Saudi Arabia’s state-controlled oil giant reported a 73% drop in second-quarter profit and maintained plans to pay $75 billion in annual dividends, a vital source of cash for a government saddled with a swelling deficit.
Saudi Aramco, which Apple Inc. recently dethroned as the world’s most valuable listed company, said profit in the three months ending in June declined to 24.6 billion riyals ($6.6 billion) compared with 92.6 billion a year earlier, according to a statement. Aramco will pay a second-quarter dividend of $18.75 billion, most of it to the government, the company’s main shareholder.
The decrease in profit was due mainly to “the impact of lower crude oil prices and declining refining and chemicals margins,” Aramco said in the statement to the Saudi stock exchange.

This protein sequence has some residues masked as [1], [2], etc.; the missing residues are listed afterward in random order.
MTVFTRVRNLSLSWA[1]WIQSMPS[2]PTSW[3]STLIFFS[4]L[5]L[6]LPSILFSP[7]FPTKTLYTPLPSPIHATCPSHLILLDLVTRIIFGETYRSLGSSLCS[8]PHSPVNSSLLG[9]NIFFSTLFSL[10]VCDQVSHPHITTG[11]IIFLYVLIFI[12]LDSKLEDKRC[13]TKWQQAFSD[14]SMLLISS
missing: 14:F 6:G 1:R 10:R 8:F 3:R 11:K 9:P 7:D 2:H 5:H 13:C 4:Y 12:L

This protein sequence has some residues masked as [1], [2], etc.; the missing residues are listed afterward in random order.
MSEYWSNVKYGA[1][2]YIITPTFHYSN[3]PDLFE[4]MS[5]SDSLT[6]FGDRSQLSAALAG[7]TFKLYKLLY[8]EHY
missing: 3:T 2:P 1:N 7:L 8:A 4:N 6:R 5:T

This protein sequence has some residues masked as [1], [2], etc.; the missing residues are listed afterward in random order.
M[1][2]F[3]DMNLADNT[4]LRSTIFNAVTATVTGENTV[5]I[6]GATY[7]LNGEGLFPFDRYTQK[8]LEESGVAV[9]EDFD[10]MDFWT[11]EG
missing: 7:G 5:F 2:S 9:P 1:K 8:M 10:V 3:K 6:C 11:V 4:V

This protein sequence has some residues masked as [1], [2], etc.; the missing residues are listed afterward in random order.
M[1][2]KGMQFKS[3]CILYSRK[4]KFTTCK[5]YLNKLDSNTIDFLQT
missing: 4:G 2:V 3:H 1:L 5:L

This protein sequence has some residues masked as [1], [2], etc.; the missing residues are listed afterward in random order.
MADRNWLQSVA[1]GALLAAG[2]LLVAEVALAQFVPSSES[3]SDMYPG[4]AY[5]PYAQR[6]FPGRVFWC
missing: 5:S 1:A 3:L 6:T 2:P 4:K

The world’s biggest oil exporter has been hit hard by global economic shutdowns aimed at halting the spread of the coronavirus. Saudi Arabia generates most of its revenue from crude, which has slumped 33% this year. The kingdom’s deficit, meanwhile, is set to exceed 12% of annual gross domestic product, according to the International Monetary Fund. That would be the widest since 2016, adding pressure on Aramco to maintain its dividend payments.
Aramco’s shares are down about 7% this year at 32.95 riyals on Thursday, though still higher than the 32-riyal price the government sold them for in an historic initial public offering in December.
In June the company completed a $70 billion acquisition of a stake in Saudi Basic Industries Corp. from the kingdom’s sovereign wealth fund, a deal that transfers cash from one arm of the government to another. The acquisition was funded by a loan from the Public Investment Fund that Aramco plans to finish repaying in 2028.